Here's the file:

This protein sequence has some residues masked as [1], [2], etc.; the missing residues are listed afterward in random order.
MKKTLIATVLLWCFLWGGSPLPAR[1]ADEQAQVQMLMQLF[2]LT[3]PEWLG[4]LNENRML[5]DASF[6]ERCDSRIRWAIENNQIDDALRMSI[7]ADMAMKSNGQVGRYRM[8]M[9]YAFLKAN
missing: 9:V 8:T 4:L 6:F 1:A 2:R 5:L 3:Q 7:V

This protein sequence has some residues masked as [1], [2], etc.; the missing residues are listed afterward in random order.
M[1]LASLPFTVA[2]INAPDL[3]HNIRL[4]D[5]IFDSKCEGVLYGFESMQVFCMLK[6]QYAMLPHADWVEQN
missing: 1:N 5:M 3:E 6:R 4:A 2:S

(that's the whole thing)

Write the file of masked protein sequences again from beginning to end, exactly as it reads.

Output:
This protein sequence has some residues masked as [1], [2], etc.; the missing residues are listed afterward in random order.
MKKTLIATVLLWCFLWGGSPLPAR[1]ADEQAQVQMLMQLF[2]LT[3]PEWLG[4]LNENRML[5]DASF[6]ERCDSRIRWAIENNQIDDALRMSI[7]ADMAMKSNGQVGRYRM[8]M[9]YAFLKAN
missing: 9:V 8:T 4:L 6:F 1:A 2:R 5:L 3:Q 7:V

This protein sequence has some residues masked as [1], [2], etc.; the missing residues are listed afterward in random order.
M[1]LASLPFTVA[2]INAPDL[3]HNIRL[4]D[5]IFDSKCEGVLYGFESMQVFCMLK[6]QYAMLPHADWVEQN
missing: 1:N 5:M 3:E 6:R 4:A 2:S